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Kaleidoscope conference slides - Academic networking

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Jordan, K. (2013) Reshaping the Higher Education network? Analysis of academic social networking sites. Presentation given at the Kaleidoscope Conference, Faculty of Education, University of Cambridge, 31st May 2013.

Jordan, K. (2013) Reshaping the Higher Education network? Analysis of academic social networking sites. Presentation given at the Kaleidoscope Conference, Faculty of Education, University of Cambridge, 31st May 2013.

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Kaleidoscope conference slides - Academic networking

  1. 1. 14/06/2013 Katy Jordan, The Open University katy.jordan@open.ac.uk @katy_jordan Kaleidoscope Conference 31st May 2013 Reshaping the Higher Education network? Analysis of academic social networking sites
  2. 2. + Background • Stems from my previous experience in e-learning research in Higher Education • Research context: Digital scholarship and how the internet is changing Higher Education (Weller, 2011; Nentwich & Konig, 2012) • Social networking sites (SNS) are so popular that they are synonymous with internet use for some (Rainie & Wellman, 2012) • First academic SNS in 2007, 3 years after Facebook founded (Nentwich & Konig, 2012)
  3. 3. + Defining academic SNS “We define social network sites as web-based services that allow individuals to (1) construct a public or semi- public profile within a bounded system, (2) articulate a list of other users with whom they share a connection, and (3) view and traverse their list of connections and those made by others within the system.” (boyd & Ellison, 2007). 0 500000 1000000 1500000 2000000 2500000 Numberofusers Web rank Academia.edu ResearchGate.net Mendeley.com Lallslo.com Mynetresearch.com Iamresearcher.com Academici.com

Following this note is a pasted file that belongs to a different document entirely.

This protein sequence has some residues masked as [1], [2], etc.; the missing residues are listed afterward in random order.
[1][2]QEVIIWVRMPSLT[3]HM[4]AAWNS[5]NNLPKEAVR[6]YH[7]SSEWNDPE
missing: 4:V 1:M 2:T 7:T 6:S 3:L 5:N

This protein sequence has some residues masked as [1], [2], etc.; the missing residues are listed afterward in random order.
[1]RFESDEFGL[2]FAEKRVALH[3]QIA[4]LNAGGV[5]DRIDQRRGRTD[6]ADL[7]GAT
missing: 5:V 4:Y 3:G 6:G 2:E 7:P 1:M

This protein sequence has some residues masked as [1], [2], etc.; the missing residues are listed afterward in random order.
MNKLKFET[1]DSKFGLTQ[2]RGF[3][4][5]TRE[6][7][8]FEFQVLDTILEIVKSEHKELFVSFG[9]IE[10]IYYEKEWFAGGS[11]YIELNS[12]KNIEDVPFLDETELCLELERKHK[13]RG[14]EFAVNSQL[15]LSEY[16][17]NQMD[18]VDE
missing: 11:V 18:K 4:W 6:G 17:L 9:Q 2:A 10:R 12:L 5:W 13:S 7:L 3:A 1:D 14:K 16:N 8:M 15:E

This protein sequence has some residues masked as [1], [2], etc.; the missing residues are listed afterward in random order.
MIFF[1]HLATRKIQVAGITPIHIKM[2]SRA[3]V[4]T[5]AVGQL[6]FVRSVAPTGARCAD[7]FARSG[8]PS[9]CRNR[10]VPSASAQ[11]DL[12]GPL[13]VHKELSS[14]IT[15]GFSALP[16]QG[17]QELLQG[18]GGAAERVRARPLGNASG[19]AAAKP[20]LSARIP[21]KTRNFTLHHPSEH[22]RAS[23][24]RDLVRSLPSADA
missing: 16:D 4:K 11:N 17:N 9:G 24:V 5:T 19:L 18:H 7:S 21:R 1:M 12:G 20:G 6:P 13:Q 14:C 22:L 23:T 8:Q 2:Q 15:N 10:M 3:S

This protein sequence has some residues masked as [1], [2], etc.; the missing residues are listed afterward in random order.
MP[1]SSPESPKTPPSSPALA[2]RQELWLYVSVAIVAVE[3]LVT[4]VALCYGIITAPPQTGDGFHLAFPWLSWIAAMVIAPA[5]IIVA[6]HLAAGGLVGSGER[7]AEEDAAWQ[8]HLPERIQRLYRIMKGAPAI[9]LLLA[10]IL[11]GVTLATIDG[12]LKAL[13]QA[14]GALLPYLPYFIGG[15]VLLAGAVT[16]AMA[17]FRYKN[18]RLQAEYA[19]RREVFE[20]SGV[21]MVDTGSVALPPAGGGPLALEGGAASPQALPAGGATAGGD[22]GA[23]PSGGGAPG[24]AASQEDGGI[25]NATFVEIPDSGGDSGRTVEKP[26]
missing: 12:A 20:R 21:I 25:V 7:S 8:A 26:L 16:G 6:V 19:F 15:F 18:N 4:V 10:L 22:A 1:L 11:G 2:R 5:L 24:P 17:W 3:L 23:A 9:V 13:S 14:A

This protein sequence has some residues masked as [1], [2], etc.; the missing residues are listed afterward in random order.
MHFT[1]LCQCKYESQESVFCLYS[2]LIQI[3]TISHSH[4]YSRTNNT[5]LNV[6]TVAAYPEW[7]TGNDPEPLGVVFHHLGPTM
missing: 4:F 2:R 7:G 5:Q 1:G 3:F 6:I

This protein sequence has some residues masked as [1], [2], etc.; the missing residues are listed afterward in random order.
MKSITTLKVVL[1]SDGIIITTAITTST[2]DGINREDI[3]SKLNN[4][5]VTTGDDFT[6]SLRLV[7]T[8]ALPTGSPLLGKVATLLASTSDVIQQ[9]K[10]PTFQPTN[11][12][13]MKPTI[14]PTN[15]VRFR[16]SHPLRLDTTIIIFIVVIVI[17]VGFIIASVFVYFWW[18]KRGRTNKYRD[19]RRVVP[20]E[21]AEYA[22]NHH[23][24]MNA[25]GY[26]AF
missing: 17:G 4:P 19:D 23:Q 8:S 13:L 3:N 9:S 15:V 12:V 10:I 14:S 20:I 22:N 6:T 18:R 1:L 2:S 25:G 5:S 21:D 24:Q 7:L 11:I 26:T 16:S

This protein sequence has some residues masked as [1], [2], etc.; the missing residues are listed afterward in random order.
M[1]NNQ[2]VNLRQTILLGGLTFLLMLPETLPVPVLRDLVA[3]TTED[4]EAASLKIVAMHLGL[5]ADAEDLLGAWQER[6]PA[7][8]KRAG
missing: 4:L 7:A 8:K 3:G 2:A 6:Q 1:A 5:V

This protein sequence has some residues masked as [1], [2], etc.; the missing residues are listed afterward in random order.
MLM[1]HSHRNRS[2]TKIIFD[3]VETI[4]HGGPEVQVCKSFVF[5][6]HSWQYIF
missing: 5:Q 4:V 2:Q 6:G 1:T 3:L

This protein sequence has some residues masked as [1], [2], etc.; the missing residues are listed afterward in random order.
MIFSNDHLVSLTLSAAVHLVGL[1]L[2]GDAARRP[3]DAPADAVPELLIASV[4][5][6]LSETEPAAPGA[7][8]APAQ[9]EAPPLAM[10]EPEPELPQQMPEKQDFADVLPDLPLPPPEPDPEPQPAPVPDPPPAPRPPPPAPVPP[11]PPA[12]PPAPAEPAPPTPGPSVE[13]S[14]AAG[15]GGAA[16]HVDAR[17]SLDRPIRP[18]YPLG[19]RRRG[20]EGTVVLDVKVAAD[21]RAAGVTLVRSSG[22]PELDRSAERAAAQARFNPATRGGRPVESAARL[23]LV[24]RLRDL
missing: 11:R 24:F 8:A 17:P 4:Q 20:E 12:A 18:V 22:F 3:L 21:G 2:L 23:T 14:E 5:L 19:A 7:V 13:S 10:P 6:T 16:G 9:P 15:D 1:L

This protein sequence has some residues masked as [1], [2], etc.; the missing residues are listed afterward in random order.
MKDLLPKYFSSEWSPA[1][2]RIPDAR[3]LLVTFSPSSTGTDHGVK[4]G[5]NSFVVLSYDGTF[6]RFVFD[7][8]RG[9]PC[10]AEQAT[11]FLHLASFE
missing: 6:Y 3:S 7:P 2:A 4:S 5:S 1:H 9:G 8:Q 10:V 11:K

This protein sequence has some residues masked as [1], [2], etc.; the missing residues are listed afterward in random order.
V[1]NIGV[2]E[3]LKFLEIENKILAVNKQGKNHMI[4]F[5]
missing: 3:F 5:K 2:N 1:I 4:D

4. 4. + Affordances of academic SNS • Identity: Constructing an online academic profile – Almousa, 2011; Menendez, de Angeli & Menestrina, 2012 • Communication: Discovery and dissemination of research findings; asking and answering questions. – Veletsianos, 2011 • Collaboration: Finding similar or different collaborators; supporting active research relationships. – Jeng et al., 2012; Oh & Jeng, 2011
  5. 5. + Initial research questions • What is the structure of academic social networks? • To what extent do different academic social networking sites foster similar networks? • Do factors such as discipline or position correlate with behaviour in the network?
  6. 6. + Data collection • Pilot study focused upon Open University academics • Mapped network of connections between OU- affiliated academics on three main academic SNS • Categorised according to position and discipline • Survey carried out on a sub-sample to explore perceptions about role of academic SNS and follow up on differences in network structure based on position and discipline
  7. 7. + Visualizing the networks - discipline Mendeley Academia.edu
  8. 8. + Community structure Historical & Philosophical Studies Education Biological Sciences Social Studies Computer Science Business & Administration Creative Arts & Design Medicine related Physical Sciences Mathematics Languages Law Linguistics, Classics & related Engineering
  9. 9. + Visualizing the networks - position Mendeley
  10. 10. + Visualizing the networks - position Academia.edu
  11. 11. + Connection and position in the network • Both degree and centrality showed significant differences according to position • More senior academics have a higher degree and occupy a more central position in the network 0 10 20 30 40 Degree Position  = In degree ☐ = out degree